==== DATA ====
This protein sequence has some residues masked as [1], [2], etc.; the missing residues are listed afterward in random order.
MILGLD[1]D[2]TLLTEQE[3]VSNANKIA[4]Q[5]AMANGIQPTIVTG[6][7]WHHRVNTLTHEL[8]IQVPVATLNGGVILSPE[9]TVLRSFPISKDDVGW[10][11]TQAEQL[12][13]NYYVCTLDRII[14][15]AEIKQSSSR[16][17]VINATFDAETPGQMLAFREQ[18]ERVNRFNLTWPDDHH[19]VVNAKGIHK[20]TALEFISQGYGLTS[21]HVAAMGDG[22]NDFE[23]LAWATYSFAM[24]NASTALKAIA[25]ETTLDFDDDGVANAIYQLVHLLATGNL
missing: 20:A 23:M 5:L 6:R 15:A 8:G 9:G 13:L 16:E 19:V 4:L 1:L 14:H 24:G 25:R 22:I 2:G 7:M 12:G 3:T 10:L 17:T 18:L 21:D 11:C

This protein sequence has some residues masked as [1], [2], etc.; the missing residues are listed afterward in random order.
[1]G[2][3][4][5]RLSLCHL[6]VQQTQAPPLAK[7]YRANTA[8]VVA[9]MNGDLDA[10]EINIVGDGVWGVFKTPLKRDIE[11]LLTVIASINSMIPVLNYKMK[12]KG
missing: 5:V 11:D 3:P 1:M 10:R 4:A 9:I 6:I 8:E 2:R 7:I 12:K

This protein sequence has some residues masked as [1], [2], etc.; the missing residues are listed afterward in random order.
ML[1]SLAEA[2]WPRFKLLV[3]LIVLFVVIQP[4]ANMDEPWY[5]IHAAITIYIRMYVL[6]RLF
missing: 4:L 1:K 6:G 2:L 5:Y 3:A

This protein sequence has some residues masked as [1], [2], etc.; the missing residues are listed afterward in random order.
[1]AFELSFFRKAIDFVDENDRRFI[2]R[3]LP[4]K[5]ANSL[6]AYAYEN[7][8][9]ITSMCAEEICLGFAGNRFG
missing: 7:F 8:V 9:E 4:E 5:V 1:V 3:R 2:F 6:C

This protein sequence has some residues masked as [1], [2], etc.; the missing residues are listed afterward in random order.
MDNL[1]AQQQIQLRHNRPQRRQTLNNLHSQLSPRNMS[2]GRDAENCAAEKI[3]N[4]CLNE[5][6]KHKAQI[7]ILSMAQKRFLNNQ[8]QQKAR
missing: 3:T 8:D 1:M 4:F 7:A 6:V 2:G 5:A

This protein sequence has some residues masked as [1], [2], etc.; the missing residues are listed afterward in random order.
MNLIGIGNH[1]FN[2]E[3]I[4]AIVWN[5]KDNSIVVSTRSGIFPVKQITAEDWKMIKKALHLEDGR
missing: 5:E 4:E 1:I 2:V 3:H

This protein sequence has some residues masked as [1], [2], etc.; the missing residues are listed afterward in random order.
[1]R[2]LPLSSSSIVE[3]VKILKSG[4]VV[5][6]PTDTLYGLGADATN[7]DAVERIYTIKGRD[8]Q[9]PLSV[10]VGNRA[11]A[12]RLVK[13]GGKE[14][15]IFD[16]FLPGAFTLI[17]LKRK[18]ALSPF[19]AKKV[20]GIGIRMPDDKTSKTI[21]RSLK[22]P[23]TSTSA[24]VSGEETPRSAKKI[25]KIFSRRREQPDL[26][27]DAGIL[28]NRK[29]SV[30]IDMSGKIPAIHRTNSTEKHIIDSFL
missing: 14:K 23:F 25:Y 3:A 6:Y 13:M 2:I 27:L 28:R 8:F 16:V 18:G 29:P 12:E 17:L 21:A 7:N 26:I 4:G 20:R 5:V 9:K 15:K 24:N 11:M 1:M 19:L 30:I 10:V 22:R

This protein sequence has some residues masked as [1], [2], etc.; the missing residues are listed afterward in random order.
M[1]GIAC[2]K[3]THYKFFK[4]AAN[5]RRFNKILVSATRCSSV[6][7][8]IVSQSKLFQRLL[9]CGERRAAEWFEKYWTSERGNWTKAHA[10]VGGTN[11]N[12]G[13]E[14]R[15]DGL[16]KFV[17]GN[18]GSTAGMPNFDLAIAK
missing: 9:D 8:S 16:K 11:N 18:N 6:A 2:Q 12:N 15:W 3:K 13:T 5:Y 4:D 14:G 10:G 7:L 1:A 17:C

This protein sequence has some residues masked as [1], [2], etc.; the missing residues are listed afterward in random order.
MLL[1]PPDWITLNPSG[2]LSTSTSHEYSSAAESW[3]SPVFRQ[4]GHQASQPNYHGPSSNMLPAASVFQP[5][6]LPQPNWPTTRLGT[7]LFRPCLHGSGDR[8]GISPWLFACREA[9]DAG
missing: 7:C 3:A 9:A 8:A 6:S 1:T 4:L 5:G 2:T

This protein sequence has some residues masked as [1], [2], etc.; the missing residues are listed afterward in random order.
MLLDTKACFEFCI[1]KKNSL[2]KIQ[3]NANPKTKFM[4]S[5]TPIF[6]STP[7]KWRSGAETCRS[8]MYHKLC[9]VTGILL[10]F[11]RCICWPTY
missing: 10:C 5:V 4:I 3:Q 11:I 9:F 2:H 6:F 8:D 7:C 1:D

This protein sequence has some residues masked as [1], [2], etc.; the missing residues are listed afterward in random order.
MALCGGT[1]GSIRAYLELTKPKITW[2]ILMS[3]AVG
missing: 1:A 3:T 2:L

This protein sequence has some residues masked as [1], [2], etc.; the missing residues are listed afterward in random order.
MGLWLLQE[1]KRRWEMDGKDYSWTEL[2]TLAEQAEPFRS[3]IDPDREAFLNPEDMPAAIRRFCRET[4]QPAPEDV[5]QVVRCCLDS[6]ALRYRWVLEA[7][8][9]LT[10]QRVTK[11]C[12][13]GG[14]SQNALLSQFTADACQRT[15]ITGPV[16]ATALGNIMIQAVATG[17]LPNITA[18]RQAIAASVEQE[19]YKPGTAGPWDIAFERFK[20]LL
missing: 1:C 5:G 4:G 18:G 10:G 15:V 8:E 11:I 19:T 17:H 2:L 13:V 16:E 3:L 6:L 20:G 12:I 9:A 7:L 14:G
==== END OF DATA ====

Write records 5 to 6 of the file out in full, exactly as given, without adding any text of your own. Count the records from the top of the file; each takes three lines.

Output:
This protein sequence has some residues masked as [1], [2], etc.; the missing residues are listed afterward in random order.
MDNL[1]AQQQIQLRHNRPQRRQTLNNLHSQLSPRNMS[2]GRDAENCAAEKI[3]N[4]CLNE[5][6]KHKAQI[7]ILSMAQKRFLNNQ[8]QQKAR
missing: 3:T 8:D 1:M 4:F 7:A 6:V 2:G 5:A

This protein sequence has some residues masked as [1], [2], etc.; the missing residues are listed afterward in random order.
MNLIGIGNH[1]FN[2]E[3]I[4]AIVWN[5]KDNSIVVSTRSGIFPVKQITAEDWKMIKKALHLEDGR
missing: 5:E 4:E 1:I 2:V 3:H